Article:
Virgin have named their fleet of mixed Electric and Bi-Mode diesel IEP trains - destined to serve on East Coast routes - as the Azuma fleet. Named after the Japanese for 'East'.
March 18th 2016 saw the first liveried train roll into London's Kings Cross station, to be greeted in person by Richard Branson.
The train is the first of a 65 strong IEP Class 800 or Class 801 fleet, with the full compliment expected to be running on East Coast routes by 2020. It will be comprised of 13 nine-car bi-mode trains, ten five-car bi-mode trains, 12 five-car electric multiple units (EMPU's) and 30 nine-car pure electric trains.
With the first train entering service in 2018, travellers on the Virgin East service will enjoy speeds of 125mph, with the potential for the trains to run at 140mph. There are reportedly working groups from both Hitachi, Virgin, and Network Rail looking at how to achieve the highest speeds possible.
Rail-net.co.uk carries a full page of great images of the first Virgin Azuma taken while on its inaugural trip through Middlesex and West London into Kings Cross.
The Azuma will run on East Coast main line routes (click on the map to the right) from King’s Cross station towards Northern UK towns and cities like Leeds, Stevenage, Peterborough, York, Wakefield, Westgate, Newcastle, and Edinburgh. They'll be operating in competition with First Group, who were granted access to the East Coast routes in May 2016.
In the run up to 2020, the IEPs should have further enhanced Virgin's East Coast rail services with additional connections to places such as Huddersfield, Lincoln, Bradford, and Harrogate. Middlesborough and Edinburgh should follow by 2021 at the latest.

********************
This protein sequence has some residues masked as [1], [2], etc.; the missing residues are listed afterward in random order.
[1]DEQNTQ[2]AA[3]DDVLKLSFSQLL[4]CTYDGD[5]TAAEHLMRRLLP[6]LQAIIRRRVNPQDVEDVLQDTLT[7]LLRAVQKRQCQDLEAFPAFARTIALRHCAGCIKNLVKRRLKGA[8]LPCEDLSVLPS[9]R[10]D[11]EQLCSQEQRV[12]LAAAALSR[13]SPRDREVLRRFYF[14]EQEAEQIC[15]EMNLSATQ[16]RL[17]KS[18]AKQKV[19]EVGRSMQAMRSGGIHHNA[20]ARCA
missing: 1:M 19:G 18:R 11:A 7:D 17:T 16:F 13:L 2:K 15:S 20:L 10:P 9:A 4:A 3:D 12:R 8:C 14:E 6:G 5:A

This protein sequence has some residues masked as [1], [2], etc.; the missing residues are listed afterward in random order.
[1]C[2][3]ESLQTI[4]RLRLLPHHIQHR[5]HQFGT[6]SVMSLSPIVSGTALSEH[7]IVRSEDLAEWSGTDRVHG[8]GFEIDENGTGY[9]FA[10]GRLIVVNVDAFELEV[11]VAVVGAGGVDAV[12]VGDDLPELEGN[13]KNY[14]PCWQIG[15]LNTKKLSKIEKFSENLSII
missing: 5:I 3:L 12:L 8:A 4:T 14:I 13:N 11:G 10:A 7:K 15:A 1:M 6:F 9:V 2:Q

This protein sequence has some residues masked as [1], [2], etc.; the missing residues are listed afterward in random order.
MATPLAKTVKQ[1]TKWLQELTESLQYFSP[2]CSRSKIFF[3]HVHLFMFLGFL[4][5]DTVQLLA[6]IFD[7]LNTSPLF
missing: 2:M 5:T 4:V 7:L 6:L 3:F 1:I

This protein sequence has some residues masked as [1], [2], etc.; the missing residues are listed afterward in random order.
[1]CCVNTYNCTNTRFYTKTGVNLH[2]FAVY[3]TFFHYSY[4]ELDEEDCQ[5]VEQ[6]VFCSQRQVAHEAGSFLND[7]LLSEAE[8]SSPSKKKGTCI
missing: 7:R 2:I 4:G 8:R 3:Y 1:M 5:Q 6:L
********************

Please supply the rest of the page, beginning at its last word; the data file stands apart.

All of these can expect to see IEP Intercity Express trains on the tracks.
With reduced journey times introduced by the faster accelerating trains, and an extra 12000 plus seats increasing capacity into Kings Cross by up to 28%, Virgin are perfectly placed to improve route connections further. Their plans to introduce an extra 42 services per week between London and Edinburgh would look to be achievable, taking the overall number of trains per day to 200
The new trains are designed to replace ageing fleets that currently operate services, but replacement by new for old doesn't tell the whole story. The IEP Azumas will deliver a number of improvements in the passenger experience:
With faster acceleration capability, Hitachi's new trains are able to pick up speed faster and hence reduce journey times. They're able to reach the maximum 125mph in around 4 minutes and 30 seconds, shaving about 40 seconds off the current capability.
It's anticipated that the main trips from London-Edinburgh and London-Leeds will see 4 hour and 2 hour times respectively, with London-Newcastle coming in at around two and a half hours.
Direct routes to new destinations such as Middlesbrough and Huddersfield are expected to be introduced, in combination with enhanced through services to towns like Harrogate and Lincoln.
We've seen the improvements made in leg room in aircraft over recent years, and the IEP has been designed with similar principles in mind. The specifications of carriages include specially designed seating along with better leg room intended to improve the level of comfort for passengers.
Our phones, tablets, and laptops are all essential personal items, so the news of free and reliable broadband will be welcome, as is the option to use near-seat power supplies to keep them charged. Those of us with extra luggage are well catered for with plenty of storage space, and making trip reservations should be easy with the traffic-light reservation systems.
With lower fuel emissions we can expect significant improvements from an 'impact on the environment' perspective
We've already seen the basic layouts inside the IEP trains, but of course Virgin will be adding some touches that give the interiors that distinctive Virgin brand look and feel. This Daily Mirror news article gives you a first look inside Virgin's Azuma.
As you can see from the images in the article, there's plenty of smart looking red and grey colouring alongside the high quality seating and other passenger benefits we've already covered. If you're already riding Virgin trains then you'll have a good feeling for the types and quality of upholstery likely to be used.
Virgins trains will reportedly deliver two levels of catering service - full galley with a first-class at-seat service plus a standard cafe located in the middle to serve standard class passengers.